Before my sisters and friends arrived for our road trip across Ireland, Sam and I had one week in Dublin. At first, I thought this would be too long, but once the wind started blowing and the rain started pouring, we were glad to have a few additional days to work around the weather. Our week in Dublin was very laid back, but in the end, we managed to see, eat and drink everything we wanted to. Here’s a look at what we got up to:
Tour Trinity College and see the Book of Kells
Even though I’m no longer a student, I still enjoy touring university campuses, especially when we’re talking about one as beautiful as Trinity College.
Sam and I signed up to do a campus tour which is run by current students, and it was really cool hearing about their experiences studying there as well as hearing all the good gossip on former students like Bram Stoker (Dracula), Jonathan Swift (Gulliver’s Travels), and Oscar Wilde (The Picture of Dorian Gray). Trinity College sure churned out a lot of writers!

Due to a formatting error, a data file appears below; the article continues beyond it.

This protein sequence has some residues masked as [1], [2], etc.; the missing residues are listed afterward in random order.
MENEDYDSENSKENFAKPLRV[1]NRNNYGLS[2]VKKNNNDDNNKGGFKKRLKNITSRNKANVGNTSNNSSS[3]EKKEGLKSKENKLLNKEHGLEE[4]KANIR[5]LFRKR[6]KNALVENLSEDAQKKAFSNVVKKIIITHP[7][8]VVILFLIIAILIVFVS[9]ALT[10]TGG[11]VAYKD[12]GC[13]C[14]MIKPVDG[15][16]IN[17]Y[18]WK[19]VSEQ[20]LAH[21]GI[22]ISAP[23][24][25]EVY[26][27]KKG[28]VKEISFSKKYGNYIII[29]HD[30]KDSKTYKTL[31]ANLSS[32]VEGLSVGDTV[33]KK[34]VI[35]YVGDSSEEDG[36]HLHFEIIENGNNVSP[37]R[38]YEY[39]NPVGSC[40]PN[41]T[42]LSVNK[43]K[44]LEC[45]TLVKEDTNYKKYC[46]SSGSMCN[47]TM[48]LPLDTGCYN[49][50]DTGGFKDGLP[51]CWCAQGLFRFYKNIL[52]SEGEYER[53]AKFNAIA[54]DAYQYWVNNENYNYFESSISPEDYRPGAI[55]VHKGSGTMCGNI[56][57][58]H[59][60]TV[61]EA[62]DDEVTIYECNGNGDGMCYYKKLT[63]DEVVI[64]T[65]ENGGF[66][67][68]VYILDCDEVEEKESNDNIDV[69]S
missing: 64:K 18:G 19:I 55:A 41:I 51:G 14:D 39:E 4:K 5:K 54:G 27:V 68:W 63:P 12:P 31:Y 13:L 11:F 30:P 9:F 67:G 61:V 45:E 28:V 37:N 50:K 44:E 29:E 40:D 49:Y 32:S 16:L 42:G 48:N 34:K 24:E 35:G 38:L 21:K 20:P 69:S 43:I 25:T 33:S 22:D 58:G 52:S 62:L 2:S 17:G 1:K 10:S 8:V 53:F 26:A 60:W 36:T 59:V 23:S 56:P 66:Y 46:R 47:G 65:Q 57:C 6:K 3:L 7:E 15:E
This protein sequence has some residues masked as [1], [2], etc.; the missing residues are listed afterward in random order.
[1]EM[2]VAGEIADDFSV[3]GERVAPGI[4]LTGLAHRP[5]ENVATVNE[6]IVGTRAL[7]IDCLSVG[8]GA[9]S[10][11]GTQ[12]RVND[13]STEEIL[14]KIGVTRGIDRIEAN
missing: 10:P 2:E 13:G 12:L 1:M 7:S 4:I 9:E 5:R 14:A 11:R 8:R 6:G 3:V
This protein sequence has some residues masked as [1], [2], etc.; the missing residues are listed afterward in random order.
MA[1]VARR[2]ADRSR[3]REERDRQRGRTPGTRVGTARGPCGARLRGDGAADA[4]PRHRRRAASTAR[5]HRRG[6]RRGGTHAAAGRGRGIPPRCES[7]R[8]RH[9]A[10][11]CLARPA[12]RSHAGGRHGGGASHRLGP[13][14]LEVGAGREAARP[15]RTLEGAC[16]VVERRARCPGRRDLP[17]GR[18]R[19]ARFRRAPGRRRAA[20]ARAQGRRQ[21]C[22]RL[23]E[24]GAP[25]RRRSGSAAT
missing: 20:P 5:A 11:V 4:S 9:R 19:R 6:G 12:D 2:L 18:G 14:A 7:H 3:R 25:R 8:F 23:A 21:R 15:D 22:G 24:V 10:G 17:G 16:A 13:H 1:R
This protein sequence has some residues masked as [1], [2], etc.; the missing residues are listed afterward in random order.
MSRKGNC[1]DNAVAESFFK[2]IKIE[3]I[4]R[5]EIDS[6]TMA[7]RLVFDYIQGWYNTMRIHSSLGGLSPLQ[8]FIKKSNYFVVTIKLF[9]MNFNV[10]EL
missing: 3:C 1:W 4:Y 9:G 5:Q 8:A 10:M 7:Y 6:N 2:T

The laugh out loud moment of the tour was me trying to decipher the tour guide’s name tag which read ‘Eoin’. How would you pronounce that?! Eee-oh-een? Well, apparently in Ireland that’s how you write the name ‘Owen’. I felt like Amy Adams in the movie Leap Year when she’s trying to pronounce the bartender’s name which reads ‘Eoghan’. Eee-oh-ghan? Nope, apparently that is also pronounced ‘Owen’. Baffles me! When in doubt just go with Owen!
After the tour was finished, we had some time to visit the Old Library and see the Book of Kells at our own leisure. The Book of Kells is an illuminated manuscript that contains the four gospels and is believed to date back to the 1800s. The images were painted on calfskin using colourful inks from different parts of the world. Unfortunately, it was really crowded when I visited so it was almost impossible to get a good look or linger more than a few seconds before you were moved on by the pressing crowds.
That being said, the library itself was magical and it had that musty smell of old books that bibliophiles are sure to love.